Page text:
Alabama’s Forever Wild Program purchased the 12,500-acre Alabama section of the property from The Nature Conservancy. It is now known as the Skyline Wildlife Management Area and is open for public access. The protected area encompasses the headwaters of the globally significant Paint Rock River.
In 2006, The Nature Conservancy also transferred the 8,900-acre Tennessee tract to the Tennessee Wildlife Resources Agency (TWRA) to be the Bear Hollow Mountain Wildlife Management Area. The State Natural Areas Program of the Tennessee Department of Environment & Conservation co-manages 750 acres of the Walls of Jericho and its surrounding creek basin within the Bear Hollow Wildlife Management Area. The Walls of Jericho site is designated as a Tennessee State Natural Area. The entire 8,900-acre area is open for public access.
The Walls of Jericho area was originally owned by the Texas oil magnate Harry Lee Carter, who acquired 60,000 acres in Franklin County, Tenn., and Jackson County, Ala., in the 1940s.
For years, up until 1977 when the Walls of Jericho were closed to the public, the Tennessee property had been open to the public for recreational use and managed by the Tennessee Wildlife Resources Agency. Now, this special place is once again open to the public.
The Carter Lands region lies in the heart of the Southern Cumberlands and totals 60,000 acres.
About the Walls of Jericho
The Walls of Jericho tract links large, protected, intact forestlands within the Southern Cumberlands, for a total of more than 50,000 acres of protected lands.
Nearby protected areas include Franklin State Forest, Carter Caves State Natural Area, University of the South at Sewanee, The Nature Conservancy’s David Carter tract, Skyline Wildlife Management Area.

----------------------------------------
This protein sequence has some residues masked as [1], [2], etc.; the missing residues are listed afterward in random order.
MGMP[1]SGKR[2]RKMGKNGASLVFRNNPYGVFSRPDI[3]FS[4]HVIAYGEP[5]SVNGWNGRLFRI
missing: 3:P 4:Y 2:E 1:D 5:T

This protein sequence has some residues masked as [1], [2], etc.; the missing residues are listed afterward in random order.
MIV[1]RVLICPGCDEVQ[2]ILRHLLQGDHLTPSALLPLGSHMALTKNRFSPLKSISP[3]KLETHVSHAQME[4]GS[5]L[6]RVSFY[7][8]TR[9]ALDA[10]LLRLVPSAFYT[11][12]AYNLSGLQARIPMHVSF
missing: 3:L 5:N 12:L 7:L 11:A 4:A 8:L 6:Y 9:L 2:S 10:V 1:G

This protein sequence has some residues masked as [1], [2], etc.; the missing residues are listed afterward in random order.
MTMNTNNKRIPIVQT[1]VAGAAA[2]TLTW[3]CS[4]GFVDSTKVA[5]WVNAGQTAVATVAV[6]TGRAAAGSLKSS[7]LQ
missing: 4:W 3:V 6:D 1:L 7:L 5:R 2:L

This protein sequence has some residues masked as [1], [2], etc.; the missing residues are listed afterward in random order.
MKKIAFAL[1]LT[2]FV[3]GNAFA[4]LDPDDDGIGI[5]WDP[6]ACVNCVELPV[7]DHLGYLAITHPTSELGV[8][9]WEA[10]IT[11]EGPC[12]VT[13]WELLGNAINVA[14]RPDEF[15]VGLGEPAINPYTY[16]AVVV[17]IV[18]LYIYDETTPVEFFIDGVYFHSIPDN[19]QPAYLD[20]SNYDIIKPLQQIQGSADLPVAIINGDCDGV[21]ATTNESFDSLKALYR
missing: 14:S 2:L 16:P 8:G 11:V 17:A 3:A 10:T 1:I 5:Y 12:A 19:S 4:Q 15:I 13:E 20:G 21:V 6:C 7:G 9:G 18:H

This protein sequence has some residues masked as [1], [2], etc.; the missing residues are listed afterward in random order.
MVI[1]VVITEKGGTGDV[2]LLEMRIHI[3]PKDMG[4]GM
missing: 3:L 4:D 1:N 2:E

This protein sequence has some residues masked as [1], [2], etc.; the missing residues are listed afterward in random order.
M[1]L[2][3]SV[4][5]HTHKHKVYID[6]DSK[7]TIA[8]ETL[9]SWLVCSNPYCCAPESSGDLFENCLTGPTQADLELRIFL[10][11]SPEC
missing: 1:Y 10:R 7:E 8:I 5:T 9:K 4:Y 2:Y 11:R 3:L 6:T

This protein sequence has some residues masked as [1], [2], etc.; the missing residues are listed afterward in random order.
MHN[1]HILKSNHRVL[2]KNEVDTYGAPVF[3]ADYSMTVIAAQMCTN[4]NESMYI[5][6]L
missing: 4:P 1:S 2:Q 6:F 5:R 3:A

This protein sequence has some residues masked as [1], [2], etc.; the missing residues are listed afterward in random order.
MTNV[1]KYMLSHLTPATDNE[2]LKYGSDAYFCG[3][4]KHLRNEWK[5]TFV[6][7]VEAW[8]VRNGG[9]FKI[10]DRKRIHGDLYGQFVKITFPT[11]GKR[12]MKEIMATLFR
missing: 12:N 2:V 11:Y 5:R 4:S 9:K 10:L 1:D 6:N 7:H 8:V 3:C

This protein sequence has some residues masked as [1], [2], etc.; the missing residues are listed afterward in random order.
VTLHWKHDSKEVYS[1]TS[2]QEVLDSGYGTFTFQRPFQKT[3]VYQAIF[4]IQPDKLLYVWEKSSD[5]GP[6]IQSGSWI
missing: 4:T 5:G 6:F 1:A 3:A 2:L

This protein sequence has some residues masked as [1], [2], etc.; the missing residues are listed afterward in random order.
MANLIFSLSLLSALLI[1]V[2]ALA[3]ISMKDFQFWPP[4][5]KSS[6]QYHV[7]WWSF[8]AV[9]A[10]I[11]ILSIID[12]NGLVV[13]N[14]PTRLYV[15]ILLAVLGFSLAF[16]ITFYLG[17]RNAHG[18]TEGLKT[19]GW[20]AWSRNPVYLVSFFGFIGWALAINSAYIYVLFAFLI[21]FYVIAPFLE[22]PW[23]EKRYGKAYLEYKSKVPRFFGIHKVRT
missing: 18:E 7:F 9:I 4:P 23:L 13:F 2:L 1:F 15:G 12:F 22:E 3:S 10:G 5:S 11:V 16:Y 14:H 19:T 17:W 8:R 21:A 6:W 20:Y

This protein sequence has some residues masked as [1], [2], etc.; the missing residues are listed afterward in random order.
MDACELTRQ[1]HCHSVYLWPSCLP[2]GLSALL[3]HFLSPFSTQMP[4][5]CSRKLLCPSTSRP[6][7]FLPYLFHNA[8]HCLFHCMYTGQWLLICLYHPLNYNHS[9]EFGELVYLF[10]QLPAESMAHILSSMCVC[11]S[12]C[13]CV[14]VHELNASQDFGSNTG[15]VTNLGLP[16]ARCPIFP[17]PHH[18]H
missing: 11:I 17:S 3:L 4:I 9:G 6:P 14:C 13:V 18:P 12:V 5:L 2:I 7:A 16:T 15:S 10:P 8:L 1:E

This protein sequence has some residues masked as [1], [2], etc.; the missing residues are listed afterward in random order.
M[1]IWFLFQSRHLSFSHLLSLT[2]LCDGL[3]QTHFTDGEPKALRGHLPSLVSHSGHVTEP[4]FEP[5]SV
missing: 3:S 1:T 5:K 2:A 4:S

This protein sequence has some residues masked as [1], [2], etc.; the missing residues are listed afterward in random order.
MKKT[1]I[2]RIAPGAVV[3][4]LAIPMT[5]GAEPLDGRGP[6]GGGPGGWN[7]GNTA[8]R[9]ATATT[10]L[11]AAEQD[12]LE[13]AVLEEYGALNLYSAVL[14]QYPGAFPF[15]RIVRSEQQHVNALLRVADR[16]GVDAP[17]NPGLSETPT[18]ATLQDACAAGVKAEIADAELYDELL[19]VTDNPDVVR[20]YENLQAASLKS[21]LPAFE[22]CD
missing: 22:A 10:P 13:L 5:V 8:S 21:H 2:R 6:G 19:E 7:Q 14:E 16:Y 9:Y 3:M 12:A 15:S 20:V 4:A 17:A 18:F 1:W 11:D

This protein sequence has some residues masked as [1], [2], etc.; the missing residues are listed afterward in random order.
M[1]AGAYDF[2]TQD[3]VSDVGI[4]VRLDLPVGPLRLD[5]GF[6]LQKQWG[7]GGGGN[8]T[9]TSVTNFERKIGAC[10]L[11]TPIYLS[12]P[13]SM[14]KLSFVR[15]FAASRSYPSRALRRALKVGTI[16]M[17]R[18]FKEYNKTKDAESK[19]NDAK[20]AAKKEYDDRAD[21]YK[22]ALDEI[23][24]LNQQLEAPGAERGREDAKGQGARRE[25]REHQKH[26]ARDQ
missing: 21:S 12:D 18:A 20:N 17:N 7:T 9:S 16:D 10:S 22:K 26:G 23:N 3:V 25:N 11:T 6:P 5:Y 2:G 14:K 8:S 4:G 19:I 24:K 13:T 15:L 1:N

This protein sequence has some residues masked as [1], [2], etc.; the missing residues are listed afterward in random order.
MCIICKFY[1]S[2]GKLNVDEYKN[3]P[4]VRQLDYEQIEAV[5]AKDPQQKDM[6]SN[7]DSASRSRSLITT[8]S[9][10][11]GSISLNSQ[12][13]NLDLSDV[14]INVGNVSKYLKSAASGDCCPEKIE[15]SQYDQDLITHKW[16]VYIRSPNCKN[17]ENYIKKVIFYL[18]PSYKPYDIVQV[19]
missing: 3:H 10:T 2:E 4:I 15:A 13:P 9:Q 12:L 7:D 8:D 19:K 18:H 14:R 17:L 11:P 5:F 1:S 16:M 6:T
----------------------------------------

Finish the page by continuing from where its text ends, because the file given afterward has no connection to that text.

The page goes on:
This project protects the headwaters of the Paint Rock River.
Work on this property is a joint effort between the Tennessee and Alabama chapters of The Nature Conservancy and the Alabama Department of Conservation and Natural Resources.
The Southern Cumberlands and the Paint Rock River
Jackson County, Ala., has the highest concentration of caves of any county in the United States. This area is the epicenter of the rare Tennessee cave salamander.
The upper Paint Rock River watershed, including the Walls of Jericho area, is one of the few intact large functional landscapes remaining in the Southeast.
The Paint Rock River is home to 100 species of fish and about 45 mussel species:
- Five globally imperiled mussels and 12 globally rare mussels are found in the Paint Rock River and its tributaries.
- Two of the mussel species (pale lilliput and Alabama lampshell) are found nowhere else in the world, and one fish species (palezone shiner) is confined to the Paint Rock River and one stream in Kentucky.
- Three globally imperiled fish (sawfin shiner, blotchside logperch and snail darter) occur in the Paint Rock River.
The area provides important habitat for migratory songbirds, such as the cerulean warbler, and for non-migratory birds, such as ruffed grouse.